In school just before lunch all the children in the class might be hungry. Only the child previously neglected will be running the unconscious programme “I really might die of hunger, because I remember when all I had to eat was mouldy bread and lumpy milk”. His desperate behaviour viewed by the teacher might seem very odd and interpreted as disruptive.

A traumatised child might find cigarette smoke or the smell of alcohol unbearable or deeply desirable – because of the internal feeling it triggers. During adolescence this has repercussions.

Measuring the damage of a traumatic experience

Metaphors can be a wonderful way for an audience to connect with a subject. So a number of years ago, when preparing a conference speech I devised a simple theoretical formula for quantifying the damage resulting from a traumatic event. My aim was to show how appropriate therapeutic input at an early stage can do much to reduce angst later. 

Even though this is a model and isn't an assessment tool, some people have found it useful to "quantify the unquantifiable" to sense the scale of a child's traumatic experiences. If the word "formula" makes you shudder and reminds of you of disastrous maths lessons, then think of this as a recipe, (and notice how that old unpleasant event and memory from your school days impacts you and your level of functioning now, today....see the link...we all have triggers!!).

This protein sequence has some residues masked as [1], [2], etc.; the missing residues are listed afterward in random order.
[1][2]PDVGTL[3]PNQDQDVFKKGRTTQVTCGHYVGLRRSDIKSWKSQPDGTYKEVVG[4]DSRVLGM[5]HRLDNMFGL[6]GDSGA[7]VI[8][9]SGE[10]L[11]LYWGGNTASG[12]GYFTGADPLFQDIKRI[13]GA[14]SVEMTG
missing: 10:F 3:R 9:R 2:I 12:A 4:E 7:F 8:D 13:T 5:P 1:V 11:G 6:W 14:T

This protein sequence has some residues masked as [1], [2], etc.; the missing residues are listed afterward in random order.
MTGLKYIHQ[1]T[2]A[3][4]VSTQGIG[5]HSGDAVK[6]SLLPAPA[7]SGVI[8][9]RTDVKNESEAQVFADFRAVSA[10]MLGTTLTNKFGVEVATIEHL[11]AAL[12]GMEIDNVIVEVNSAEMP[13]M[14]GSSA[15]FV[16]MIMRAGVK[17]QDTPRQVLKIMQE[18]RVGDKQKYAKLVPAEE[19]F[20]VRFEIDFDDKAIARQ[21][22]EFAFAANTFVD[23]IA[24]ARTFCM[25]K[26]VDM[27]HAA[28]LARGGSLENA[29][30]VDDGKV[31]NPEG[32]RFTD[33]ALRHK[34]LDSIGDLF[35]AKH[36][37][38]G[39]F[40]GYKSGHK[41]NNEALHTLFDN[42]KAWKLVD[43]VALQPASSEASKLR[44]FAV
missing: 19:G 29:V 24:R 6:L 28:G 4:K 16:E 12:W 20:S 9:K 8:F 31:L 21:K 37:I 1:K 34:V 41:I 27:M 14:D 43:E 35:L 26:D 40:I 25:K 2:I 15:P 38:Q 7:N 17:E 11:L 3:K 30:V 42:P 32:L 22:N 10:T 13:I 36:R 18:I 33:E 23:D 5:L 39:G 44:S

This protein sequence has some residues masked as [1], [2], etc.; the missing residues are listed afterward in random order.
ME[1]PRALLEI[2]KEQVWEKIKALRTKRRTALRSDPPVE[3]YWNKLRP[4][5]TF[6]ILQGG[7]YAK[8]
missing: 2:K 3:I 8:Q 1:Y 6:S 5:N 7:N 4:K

The component or ingredients include:

  • INTENSITY of event - the severity of the event. E.g. a scratched knee, a nasty cut or bone poking through the skin. 
  • DURATION of event - how long did the event last? A moment, five minutes, an hour, a day, a fortnight?
  • TIME TO RESOLUTION - how long before help and relief arrived? E.g. immediately, soon after, months later, years later or not yet. 
  •  AGE AT TIME OF TRAUMA -  the younger the age the more significant. The loss of a parent, or four months in hospital, is more damaging at three than at 30.